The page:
Well under six weeks to go yet the public seem to be unenthusiastic about June 23rd. Both sides are almost neck and neck in the polls with around 14% undecided.
What is staggering is the lack of a street presence or any campaigning energy from either side in the debate. There are very few posters. Perhaps one or two local debates planned in most areas. Minimal presence in the High Street. Most of the debate seems to be happening on tabloid terms, that is, without much intelligence being applied. People have either decided or are waiting for the killer punch from one side or the other.
Tease out more detail from the polls and some trends start to show themselves. Just over half of Tories appear to be Leavers, less than might have been expected historically but many nationalist Tories have switched to UKIP. On the other hand, around a quarter of Labour voters want Lexit (Left Exit from the EU). Anecdotal social media comment suggests that this includes a lot of people who are otherwise natural Corbynistas. The policy coup mounted on the Labour Left a few months ago has left many on that side of the Labour Party unnerved and wondering what precisely is going on.
UKIP and Liberal Democrats have less undecided voters and large majorities for their respective Leave and Remain stances but, surprisingly, around a quarter of Liberal Democrats appear to be Leavers so we have a significant centre-left vote unpersuaded by the usual liberal-left suspects. There is not a great deal of difference across England but Scotland is strengthening its Remain position (we discussed this in our posting on The English Question). The surprise is Wales which has seen a recent surge in both Leave intentions and UKIP support, giving a 3 point lead over Remain.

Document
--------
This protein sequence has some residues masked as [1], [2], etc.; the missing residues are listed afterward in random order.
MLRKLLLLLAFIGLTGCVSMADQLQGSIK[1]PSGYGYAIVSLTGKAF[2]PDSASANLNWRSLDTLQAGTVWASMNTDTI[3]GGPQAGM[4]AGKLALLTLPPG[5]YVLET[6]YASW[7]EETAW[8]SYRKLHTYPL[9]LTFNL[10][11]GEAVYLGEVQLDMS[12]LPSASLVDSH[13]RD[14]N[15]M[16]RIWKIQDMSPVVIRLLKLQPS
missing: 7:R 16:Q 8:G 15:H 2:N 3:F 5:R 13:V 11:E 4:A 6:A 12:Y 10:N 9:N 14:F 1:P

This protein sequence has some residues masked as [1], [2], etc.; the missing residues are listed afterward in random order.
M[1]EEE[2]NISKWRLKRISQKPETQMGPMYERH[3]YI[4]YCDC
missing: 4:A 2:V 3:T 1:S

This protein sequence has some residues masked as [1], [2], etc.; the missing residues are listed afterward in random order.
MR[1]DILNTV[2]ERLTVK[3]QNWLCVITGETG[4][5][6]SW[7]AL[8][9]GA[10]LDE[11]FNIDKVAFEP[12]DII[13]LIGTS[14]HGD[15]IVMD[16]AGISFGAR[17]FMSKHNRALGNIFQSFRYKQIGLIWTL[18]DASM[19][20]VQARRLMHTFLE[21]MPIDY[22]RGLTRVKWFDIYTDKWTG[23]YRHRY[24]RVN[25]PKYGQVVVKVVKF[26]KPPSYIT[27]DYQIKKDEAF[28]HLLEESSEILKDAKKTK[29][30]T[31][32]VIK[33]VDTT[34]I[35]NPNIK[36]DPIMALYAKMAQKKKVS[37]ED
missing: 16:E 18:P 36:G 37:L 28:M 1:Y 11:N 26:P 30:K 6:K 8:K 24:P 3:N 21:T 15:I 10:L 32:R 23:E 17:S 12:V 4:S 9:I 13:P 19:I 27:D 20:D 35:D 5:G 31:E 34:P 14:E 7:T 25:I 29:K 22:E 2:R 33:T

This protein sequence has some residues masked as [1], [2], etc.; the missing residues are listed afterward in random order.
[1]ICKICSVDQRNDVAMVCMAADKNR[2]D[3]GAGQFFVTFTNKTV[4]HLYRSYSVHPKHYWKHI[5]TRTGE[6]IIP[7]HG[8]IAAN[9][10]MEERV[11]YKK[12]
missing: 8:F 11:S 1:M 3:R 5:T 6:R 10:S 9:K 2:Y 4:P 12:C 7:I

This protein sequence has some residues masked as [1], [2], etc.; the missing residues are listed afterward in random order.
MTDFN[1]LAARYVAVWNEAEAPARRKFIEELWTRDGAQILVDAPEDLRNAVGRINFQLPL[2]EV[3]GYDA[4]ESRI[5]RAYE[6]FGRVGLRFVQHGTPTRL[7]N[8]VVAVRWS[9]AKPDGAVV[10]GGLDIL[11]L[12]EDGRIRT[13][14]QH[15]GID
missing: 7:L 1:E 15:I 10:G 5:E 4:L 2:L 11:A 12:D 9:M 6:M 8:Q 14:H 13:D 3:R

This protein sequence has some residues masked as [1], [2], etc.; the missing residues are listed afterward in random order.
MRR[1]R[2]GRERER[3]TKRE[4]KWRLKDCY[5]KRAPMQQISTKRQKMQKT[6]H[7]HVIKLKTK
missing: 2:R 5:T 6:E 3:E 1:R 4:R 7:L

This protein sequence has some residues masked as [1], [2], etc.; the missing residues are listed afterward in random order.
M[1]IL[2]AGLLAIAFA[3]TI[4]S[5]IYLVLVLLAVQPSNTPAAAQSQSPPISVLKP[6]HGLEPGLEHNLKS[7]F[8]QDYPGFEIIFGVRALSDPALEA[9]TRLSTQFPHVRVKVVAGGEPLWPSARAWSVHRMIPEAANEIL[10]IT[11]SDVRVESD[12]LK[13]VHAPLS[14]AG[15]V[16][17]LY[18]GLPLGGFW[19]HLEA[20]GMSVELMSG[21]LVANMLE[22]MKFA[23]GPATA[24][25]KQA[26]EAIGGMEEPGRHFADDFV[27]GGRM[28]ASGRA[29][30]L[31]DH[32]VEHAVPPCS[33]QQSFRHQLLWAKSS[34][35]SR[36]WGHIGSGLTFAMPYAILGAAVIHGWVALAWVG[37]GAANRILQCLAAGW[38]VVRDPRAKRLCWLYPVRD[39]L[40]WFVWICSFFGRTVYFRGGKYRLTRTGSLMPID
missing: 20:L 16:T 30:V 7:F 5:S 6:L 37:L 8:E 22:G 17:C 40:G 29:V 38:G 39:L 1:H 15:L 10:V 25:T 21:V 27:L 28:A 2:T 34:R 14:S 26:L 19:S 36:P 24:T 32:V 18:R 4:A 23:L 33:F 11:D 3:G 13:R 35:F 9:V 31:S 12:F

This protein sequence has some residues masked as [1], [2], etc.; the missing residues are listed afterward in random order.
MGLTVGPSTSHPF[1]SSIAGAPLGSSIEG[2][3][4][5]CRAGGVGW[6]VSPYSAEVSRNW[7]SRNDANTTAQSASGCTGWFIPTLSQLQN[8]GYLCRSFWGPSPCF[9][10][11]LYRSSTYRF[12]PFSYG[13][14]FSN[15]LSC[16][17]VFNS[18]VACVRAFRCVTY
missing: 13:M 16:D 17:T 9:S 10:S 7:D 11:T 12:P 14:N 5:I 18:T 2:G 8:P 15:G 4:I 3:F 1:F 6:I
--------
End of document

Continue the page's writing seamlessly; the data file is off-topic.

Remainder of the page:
Except in the two main parties, Leave is very slowly improving its overall position which may explain the firing of some big guns by establishment big-wigs in the last ten days or so. Nor is there much difference between men and women although women are nearly twice as likely to be undecided. The middle classes are certainly moving more in the Remain direction, probably rattled by all the economic propaganda from that camp, but working class votes give a lead to Leave and, in case you had not noticed, there are always more 'poor' people than 'rich' people.
The big divide is generational. The young are polling for Remain at nearly four to one over Leave (amongst those with a position) and becoming stronger in their convictions. Older voters are staying fairly static at something like two to one for Leave over Remain. Why is this? We do not discount the changes that saw strong pro-European messages appear in recent years in the educational system but it is also down, we think, to a generational difference that emphasises global universalism ('broad space') over the older generations' sense of 'deep time' both backwards and forwards.
The questions for the next few days are: will the Tory Government's 'strategy of fear' burn itself out? will Team Corbyn's engagement in the referendum turn the tide of working class scepticism? will the increasingly serious political problems in the European Union finally begin to seep into the consciousness of voters in the next 30 days? will undecided women trust the Prime Minister or not? will Scots Unionists start to think more like the Welsh? will the Leave campaigns finally pull their fingers out? The balance of prediction remains a Remain vote but this is by no means certain.